The output shows us clearly that gsearch source, from nonbrand campaign category, contribute to the highest sessions followed by the null value which corresponds to traffic not paid.

Now that we know that gsearch nonbrand drives the most volume in session, we can ask how many of this session is converted into an order. Let’s do this by using the following query:

So for our example, our website received 282,706 sessions from gsearch nonbrand and was made 18,822 orders.

But what exactly is branded and nonbranded keywords?

A ‘branded’ keyword usually includes the brand name of the company or some variation of it. These are different from nonbrand keywords which are keywords that do not relate to the brand name.

A comparison analysis of nonbranded/brand keywords and traffic is important for two reasons:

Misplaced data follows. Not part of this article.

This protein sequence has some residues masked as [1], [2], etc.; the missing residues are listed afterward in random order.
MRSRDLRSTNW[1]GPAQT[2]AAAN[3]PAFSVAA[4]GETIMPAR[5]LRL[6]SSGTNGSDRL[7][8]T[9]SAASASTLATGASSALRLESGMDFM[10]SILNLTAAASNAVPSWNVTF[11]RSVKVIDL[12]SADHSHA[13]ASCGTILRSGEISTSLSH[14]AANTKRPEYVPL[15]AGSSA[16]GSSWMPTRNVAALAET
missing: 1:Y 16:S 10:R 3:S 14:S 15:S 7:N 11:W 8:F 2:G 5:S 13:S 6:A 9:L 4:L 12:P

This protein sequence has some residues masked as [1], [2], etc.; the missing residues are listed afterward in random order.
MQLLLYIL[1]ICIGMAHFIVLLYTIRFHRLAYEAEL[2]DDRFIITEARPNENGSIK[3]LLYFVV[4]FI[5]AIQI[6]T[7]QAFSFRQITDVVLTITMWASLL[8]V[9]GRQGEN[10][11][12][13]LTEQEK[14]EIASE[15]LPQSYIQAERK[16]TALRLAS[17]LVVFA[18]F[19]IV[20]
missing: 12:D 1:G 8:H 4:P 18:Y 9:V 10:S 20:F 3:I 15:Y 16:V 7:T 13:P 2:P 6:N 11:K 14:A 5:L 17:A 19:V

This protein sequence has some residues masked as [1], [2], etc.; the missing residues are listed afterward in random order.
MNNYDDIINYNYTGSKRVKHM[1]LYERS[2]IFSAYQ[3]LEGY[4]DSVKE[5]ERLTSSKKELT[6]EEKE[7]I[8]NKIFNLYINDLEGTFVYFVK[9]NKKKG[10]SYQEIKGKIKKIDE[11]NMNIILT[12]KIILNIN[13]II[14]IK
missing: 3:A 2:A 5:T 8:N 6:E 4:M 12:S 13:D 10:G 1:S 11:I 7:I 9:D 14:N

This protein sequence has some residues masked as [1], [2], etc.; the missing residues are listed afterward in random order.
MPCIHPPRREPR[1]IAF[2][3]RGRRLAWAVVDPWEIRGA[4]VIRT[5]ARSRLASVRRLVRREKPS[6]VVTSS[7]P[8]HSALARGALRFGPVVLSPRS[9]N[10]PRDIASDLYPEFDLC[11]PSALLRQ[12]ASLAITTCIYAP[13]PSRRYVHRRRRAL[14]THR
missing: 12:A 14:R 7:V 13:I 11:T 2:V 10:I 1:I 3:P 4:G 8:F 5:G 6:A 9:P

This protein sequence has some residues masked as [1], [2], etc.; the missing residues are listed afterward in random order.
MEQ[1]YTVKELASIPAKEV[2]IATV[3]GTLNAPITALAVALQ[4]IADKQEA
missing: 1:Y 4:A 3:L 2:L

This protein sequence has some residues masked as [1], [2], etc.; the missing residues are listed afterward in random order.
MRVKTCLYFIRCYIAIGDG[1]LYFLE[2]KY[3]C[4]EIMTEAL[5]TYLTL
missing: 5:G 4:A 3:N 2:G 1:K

• Because particularly for large brands, branded keywords search in the engines indicates that the user knows the company.
  • Because it often represents the majority of our website’s new visitors and unique visitors. Most importantly, these visitors may not already know about our brand.

But before we move to the analyse of the brand/nonbranded keywords, let’s get the conversion rate. For a better understanding, it would be more useful if we calculate the conversion rate over time from 2012 until 2015 particularly for gsearch source which has the highest number of sales and orders. Consider the following output:

Conversion rate